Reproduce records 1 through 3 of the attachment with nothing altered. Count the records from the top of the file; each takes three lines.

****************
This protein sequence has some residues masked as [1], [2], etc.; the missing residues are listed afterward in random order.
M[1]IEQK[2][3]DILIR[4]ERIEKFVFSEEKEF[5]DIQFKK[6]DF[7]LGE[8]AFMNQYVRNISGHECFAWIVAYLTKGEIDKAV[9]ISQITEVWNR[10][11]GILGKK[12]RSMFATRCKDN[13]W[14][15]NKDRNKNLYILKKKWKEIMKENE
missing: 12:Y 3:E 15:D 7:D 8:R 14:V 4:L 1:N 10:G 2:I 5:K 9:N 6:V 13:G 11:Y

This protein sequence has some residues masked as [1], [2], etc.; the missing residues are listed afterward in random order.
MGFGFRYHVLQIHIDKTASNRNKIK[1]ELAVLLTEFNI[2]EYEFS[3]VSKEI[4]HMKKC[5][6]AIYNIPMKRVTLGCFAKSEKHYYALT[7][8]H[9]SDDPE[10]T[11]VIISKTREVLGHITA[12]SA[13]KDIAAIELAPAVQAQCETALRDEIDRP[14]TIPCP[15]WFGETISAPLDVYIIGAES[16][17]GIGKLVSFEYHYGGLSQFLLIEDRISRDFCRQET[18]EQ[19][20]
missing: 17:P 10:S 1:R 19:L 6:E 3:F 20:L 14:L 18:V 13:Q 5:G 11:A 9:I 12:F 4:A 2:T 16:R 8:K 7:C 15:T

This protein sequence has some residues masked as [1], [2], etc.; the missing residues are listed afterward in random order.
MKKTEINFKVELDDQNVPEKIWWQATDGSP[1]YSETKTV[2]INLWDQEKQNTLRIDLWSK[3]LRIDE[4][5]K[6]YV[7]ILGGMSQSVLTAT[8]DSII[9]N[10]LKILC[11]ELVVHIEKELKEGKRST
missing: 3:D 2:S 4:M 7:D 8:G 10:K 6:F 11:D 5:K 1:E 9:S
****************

This protein sequence has some residues masked as [1], [2], etc.; the missing residues are listed afterward in random order.
M[1]IEQK[2][3]DILIR[4]ERIEKFVFSEEKEF[5]DIQFKK[6]DF[7]LGE[8]AFMNQYVRNISGHECFAWIVAYLTKGEIDKAV[9]ISQITEVWNR[10][11]GILGKK[12]RSMFATRCKDN[13]W[14][15]NKDRNKNLYILKKKWKEIMKENE
missing: 12:Y 3:E 15:D 7:D 8:R 14:V 4:L 1:N 10:G 2:I 5:K 9:N 6:V 13:G 11:Y

This protein sequence has some residues masked as [1], [2], etc.; the missing residues are listed afterward in random order.
MGFGFRYHVLQIHIDKTASNRNKIK[1]ELAVLLTEFNI[2]EYEFS[3]VSKEI[4]HMKKC[5][6]AIYNIPMKRVTLGCFAKSEKHYYALT[7][8]H[9]SDDPE[10]T[11]VIISKTREVLGHITA[12]SA[13]KDIAAIELAPAVQAQCETALRDEIDRP[14]TIPCP[15]WFGETISAPLDVYIIGAES[16][17]GIGKLVSFEYHYGGLSQFLLIEDRISRDFCRQET[18]EQ[19][20]
missing: 17:P 10:S 1:R 19:L 6:E 3:F 20:L 14:L 18:V 13:Q 5:G 11:A 9:I 12:F 4:A 2:T 16:R 8:K 7:C 15:T

This protein sequence has some residues masked as [1], [2], etc.; the missing residues are listed afterward in random order.
MKKTEINFKVELDDQNVPEKIWWQATDGSP[1]YSETKTV[2]INLWDQEKQNTLRIDLWSK[3]LRIDE[4][5]K[6]YV[7]ILGGMSQSVLTAT[8]DSII[9]N[10]LKILC[11]ELVVHIEKELKEGKRST
missing: 3:D 2:S 4:M 7:D 8:G 10:K 6:F 11:D 5:K 1:E 9:S